Visitors to the nation's capital for the upcoming inauguration have the chance to see a unique exhibit outside the Newseum on Pennsylvania Avenue. Until Saturday night, the Newseum's large First Amendment tablet will feature a projection of the work of dissident Chinese artist Ai Weiwei, who was imprisoned for two months in 2011 because of his activism against the government in Beijing. Here's more from the Newseum:
When solar panel maker Solyndra declared bankruptcy in September 2011, the Obama administration defended its $535 million loan guarantee to the company by touting the need to compete with China. At a congressional hearing, Jonathan Silver, then executive director of the Energy Department’s Loan Programs Office, said, “[In 2010, China] alone provided more than $30 billion in credit to the country’s largest solar manufacturers through the government-controlled China Development Bank. That’s roughly 20 times larger than America’s investment in the same time period.”
Having avoided the "fiscal cliff," we will now be in jeopardy of breaking our necks when we collide with the "debt ceiling." The responsible thing to do, we are already being told by the New York Times is ... to raise the ceiling:
In the middle of the night at a U.N. conference in Dubai, the presiding chairman of the International Telecommunication Union conference surveyed the assembled countries to see whether there was interest in having greater involvement in the U.N. governing the Internet. A majority of countries gave their approval.
In response to news that China-based investor Wanxiang Group Corp would be investing in the federally back A123 battery company, Senator John Thune said, “President Obama's energy policy has been a win-win for China and a lose-lose for the American taxpayer.”
A report in the Chinese state-run Xinhua outlet claims that President Barack Obama congratulated Xi Jinping on his "election" to be the top Communist in China. Jinping will be the next president of China, and now controls the Chinese military.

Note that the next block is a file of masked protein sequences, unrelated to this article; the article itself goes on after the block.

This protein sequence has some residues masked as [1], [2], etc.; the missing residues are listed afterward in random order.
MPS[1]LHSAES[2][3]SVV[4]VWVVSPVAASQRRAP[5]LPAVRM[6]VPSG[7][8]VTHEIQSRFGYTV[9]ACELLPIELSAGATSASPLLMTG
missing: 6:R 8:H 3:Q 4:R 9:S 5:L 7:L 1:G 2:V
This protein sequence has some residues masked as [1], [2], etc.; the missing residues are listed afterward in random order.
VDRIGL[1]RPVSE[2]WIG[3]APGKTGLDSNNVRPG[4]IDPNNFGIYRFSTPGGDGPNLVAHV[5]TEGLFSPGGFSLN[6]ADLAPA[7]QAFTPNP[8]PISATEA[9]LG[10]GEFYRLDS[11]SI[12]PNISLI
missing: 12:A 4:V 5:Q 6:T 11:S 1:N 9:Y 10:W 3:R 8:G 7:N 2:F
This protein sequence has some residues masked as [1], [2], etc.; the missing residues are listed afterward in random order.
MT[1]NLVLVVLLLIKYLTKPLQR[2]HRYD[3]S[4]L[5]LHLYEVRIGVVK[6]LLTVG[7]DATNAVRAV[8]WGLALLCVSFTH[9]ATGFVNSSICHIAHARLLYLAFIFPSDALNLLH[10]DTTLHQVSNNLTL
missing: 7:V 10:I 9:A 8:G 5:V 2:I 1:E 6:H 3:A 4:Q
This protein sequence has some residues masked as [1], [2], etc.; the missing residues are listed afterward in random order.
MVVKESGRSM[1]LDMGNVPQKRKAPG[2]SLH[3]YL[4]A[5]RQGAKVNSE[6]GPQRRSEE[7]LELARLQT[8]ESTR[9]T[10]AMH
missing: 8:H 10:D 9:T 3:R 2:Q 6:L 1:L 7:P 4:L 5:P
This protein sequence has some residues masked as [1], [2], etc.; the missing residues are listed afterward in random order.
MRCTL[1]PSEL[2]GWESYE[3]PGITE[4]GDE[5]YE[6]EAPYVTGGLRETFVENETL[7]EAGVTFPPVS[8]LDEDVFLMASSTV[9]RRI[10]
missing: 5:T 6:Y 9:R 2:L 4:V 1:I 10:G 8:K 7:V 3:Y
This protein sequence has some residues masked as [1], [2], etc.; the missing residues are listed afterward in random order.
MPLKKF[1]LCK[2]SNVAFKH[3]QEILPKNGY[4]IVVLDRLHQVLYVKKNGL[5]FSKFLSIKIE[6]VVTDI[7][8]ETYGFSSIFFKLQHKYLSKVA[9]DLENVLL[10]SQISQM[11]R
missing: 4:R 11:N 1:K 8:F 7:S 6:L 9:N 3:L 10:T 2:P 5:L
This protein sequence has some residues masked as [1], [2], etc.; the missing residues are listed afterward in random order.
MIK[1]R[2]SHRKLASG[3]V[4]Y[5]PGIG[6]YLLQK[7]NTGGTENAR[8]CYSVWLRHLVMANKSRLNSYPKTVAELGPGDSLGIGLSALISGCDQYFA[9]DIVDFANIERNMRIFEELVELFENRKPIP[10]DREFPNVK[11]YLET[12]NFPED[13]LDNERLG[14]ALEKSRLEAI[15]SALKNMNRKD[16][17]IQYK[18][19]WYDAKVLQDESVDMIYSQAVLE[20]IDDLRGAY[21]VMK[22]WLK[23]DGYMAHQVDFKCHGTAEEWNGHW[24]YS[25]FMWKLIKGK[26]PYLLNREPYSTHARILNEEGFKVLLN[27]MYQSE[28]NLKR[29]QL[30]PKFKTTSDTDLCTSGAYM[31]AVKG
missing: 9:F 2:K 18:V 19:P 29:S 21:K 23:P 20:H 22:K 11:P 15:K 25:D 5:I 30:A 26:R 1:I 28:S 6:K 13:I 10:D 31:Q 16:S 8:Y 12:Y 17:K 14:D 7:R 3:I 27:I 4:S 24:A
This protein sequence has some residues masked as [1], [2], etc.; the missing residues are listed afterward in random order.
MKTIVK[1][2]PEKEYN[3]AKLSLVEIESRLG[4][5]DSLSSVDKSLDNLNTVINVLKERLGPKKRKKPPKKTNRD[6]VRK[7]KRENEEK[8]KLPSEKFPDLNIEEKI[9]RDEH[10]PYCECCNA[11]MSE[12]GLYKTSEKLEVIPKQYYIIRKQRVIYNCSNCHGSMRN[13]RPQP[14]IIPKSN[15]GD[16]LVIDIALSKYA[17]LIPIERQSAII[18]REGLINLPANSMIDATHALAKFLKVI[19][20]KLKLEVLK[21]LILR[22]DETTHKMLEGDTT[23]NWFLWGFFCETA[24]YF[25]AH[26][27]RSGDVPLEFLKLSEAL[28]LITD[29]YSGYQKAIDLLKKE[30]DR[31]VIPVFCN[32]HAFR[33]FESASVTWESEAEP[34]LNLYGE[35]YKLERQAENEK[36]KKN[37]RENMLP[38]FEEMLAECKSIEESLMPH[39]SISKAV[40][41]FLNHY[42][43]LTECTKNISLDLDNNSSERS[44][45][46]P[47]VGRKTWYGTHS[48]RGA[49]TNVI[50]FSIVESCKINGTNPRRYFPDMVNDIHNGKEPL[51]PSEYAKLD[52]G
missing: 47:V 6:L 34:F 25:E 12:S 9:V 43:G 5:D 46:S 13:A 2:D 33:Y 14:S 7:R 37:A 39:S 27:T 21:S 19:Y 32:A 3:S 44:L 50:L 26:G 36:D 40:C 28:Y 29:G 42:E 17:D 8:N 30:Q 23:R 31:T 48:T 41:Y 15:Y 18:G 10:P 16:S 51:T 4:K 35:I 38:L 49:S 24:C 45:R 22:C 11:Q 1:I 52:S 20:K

Earlier today at an Obama rally in Chesapeake, Virginia, former President Bill Clinton said that American can't export Jeeps to China:
"They used to produce Jeeps in China and they were about to go broke so they had to quit," Clinton said. "You can’t make a Jeep in America and send it to China – it weighs too much, it costs too much to send over there. All they are going to do is reopen their operations there and try to sell Jeeps there too. We’re doing fine here."
China and the United States both launch leadership transitions this week. Earnest persons, in fear or hope, turn a raindrop of coincidence into a storm of meaning. In fact, November 6 here and November 8 in Beijing, when the Chinese Communist party (CCP) opens its 18th congress, have nothing in common except dual fascination to a jumpy world.
China, on the cusp of a major leadership transition, has cropped up only sporadically in our presidential campaign. The candidates, in their occasional comments on our largest lender and trading partner, seem only to vie with one another in how “tough” each will be. But “toughness” is not a policy.